JACKSON: Even with that. So exactly. And I feel very fortunate of our situation, but you’re right. I don’t know how – it’s a lot to ask. I mean, I do feel extremely fortunate that we’re able to, you know, keep our girls safe in the best way that we can but also, hopefully, give her the education that she needs.
MARTIN: Fairrah and her family are Black. Statistically speaking, they are more likely to get COVID than people who are white. For Fairrah, that knowledge and the fact that her job and her income help protect her from that risk is heavy.
JACKSON: I do think that that weighs on us. I think, unfortunately, that that group has had a higher proportion of the risk factors like obesity or diabetes. I don’t fall into those categories, so I feel, like, a little bit more removed from it because I don’t feel like I’m in a risk category only because I’m Black. I also feel that my job doesn’t put me at risk. When I look at other people that have more, like, a white-collar type of job, their risk, I feel like, is similar to my risk.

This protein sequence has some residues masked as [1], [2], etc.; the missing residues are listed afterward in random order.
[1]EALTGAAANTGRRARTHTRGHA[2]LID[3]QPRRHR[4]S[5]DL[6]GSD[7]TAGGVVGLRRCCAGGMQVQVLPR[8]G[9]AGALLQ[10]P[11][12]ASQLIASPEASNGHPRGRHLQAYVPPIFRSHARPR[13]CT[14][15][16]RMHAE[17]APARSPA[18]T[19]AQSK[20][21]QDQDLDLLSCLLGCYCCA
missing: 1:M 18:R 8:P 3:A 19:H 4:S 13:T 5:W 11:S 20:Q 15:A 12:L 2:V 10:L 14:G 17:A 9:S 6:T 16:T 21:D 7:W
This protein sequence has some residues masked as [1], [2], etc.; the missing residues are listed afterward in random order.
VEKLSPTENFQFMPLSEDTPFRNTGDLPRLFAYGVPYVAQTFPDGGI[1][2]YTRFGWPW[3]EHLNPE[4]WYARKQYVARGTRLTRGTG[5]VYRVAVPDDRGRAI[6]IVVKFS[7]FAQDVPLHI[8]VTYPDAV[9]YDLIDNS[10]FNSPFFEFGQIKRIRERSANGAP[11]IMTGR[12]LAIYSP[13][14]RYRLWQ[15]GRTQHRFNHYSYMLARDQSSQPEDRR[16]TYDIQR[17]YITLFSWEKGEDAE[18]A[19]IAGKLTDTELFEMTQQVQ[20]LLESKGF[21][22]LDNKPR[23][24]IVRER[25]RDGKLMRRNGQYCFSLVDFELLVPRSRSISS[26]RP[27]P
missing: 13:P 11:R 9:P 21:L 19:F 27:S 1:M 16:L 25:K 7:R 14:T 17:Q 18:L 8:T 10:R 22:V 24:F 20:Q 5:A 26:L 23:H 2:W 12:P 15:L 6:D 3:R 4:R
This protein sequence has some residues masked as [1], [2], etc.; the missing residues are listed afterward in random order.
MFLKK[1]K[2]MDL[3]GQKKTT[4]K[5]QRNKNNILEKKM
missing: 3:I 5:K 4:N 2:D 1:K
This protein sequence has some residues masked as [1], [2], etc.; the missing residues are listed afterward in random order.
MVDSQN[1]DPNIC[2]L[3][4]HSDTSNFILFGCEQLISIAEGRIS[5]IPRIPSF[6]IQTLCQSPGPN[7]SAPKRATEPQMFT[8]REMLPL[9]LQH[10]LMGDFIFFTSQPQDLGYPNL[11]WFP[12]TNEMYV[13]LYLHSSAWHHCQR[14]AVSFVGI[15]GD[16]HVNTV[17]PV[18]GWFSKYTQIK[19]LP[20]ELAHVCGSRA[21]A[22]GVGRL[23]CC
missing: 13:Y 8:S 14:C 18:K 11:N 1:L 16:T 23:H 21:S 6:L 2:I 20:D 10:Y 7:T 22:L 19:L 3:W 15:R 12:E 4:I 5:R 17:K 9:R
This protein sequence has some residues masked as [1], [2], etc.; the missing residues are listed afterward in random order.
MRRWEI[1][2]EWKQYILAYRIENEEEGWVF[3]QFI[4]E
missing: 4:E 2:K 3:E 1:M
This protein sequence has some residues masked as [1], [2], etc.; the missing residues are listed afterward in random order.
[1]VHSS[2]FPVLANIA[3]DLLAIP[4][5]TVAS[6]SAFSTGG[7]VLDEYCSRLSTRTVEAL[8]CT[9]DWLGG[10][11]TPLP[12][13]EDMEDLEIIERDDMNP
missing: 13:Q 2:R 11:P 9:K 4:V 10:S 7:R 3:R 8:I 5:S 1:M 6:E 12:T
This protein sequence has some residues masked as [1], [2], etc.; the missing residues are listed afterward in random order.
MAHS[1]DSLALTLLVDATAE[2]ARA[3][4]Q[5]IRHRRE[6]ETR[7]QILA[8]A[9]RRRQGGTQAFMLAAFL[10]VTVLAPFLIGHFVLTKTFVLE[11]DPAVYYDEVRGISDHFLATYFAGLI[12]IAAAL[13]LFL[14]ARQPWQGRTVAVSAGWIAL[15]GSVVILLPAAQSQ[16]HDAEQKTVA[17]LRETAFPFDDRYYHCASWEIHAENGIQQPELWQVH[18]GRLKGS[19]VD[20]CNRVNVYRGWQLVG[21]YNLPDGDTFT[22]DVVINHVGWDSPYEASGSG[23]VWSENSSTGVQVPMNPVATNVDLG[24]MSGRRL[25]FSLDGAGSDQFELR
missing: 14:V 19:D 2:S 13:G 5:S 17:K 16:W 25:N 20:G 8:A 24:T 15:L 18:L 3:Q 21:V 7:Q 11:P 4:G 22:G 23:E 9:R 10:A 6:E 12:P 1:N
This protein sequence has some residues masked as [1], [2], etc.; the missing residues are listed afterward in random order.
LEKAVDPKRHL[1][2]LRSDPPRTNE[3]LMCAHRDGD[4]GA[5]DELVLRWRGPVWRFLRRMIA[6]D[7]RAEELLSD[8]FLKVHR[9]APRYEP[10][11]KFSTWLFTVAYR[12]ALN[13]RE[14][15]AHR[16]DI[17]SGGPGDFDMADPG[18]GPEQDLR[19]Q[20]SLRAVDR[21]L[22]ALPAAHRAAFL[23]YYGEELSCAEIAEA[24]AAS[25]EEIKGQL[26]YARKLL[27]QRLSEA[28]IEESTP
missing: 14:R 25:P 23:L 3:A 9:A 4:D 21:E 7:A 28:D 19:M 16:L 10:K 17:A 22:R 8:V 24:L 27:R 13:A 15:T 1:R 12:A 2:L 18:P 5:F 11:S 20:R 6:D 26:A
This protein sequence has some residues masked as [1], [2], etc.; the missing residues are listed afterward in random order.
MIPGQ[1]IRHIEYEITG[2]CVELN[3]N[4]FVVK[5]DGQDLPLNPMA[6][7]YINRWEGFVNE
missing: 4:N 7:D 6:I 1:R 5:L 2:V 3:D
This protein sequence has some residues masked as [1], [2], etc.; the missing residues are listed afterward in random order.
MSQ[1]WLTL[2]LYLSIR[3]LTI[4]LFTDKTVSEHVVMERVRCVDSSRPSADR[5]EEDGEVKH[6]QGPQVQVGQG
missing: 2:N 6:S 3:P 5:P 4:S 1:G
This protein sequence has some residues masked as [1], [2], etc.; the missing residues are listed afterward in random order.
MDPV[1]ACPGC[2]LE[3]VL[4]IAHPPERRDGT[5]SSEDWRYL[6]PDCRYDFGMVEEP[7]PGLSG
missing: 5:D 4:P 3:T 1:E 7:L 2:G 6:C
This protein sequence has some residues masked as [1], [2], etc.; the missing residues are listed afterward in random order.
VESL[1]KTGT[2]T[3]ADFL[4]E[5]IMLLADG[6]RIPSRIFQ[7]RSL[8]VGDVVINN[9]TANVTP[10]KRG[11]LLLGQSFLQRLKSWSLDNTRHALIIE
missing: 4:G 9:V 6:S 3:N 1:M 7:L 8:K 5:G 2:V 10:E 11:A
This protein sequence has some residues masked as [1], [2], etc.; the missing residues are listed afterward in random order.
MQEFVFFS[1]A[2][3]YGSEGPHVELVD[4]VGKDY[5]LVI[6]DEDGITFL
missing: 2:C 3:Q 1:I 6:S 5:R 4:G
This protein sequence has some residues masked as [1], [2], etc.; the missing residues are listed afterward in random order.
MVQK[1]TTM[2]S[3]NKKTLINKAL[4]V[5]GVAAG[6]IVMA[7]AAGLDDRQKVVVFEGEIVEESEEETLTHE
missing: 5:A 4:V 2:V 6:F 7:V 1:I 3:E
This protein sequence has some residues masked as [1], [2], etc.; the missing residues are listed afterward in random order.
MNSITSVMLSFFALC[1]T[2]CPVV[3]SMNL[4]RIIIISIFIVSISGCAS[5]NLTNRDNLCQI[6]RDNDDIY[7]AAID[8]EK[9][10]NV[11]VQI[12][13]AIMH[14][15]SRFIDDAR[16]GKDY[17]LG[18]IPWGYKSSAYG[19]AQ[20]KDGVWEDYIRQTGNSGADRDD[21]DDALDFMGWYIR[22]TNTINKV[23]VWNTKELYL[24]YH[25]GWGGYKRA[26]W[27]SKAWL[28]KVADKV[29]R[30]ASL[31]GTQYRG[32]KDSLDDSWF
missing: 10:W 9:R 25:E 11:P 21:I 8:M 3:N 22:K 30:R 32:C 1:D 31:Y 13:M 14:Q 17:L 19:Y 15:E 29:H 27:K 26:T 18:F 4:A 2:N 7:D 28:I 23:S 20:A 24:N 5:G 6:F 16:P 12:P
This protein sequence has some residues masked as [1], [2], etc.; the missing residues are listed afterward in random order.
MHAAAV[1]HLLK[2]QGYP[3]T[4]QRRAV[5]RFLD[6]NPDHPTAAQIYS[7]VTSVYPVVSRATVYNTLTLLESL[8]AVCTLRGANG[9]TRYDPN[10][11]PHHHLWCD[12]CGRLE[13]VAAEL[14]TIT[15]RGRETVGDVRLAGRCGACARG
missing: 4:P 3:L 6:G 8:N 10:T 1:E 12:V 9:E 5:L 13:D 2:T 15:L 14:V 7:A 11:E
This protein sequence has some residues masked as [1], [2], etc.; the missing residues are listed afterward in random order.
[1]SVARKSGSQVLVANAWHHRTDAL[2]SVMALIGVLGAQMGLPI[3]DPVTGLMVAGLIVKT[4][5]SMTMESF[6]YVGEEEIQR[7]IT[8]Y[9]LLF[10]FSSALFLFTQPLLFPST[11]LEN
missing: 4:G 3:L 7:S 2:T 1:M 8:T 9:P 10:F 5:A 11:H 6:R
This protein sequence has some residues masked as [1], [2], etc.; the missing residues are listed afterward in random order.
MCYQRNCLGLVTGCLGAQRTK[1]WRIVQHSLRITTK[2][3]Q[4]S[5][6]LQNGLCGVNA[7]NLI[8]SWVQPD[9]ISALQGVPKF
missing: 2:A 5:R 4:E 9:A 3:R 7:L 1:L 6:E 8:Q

MARTIN: So are you preparing for the whole academic year to be virtual?
MARTIN: How do – what’s your – what’s – what are you psychologically preparing for over the next year?
JACKSON: So I haven’t seen any fundamental changes in how people at least feel like we’re taking it seriously. I don’t – I mean, when I walk around, people are out and about as if COVID is over. So that doesn’t give me a lot of hope that our community is doing enough. I mean, my daughter, even this morning, mentioned, I can’t wait until I get to go back to school. I mean, I would love for that to happen, but I don’t feel hopeful that it’s going to happen.
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MARTIN: That’s Fairrah Jackson in Atlanta, Ga. You can hear more from our series Learning Curve Sunday on Weekend Edition.
(SOUNDBITE OF DORENA’S “MY CHILDHOOD FRIEND”)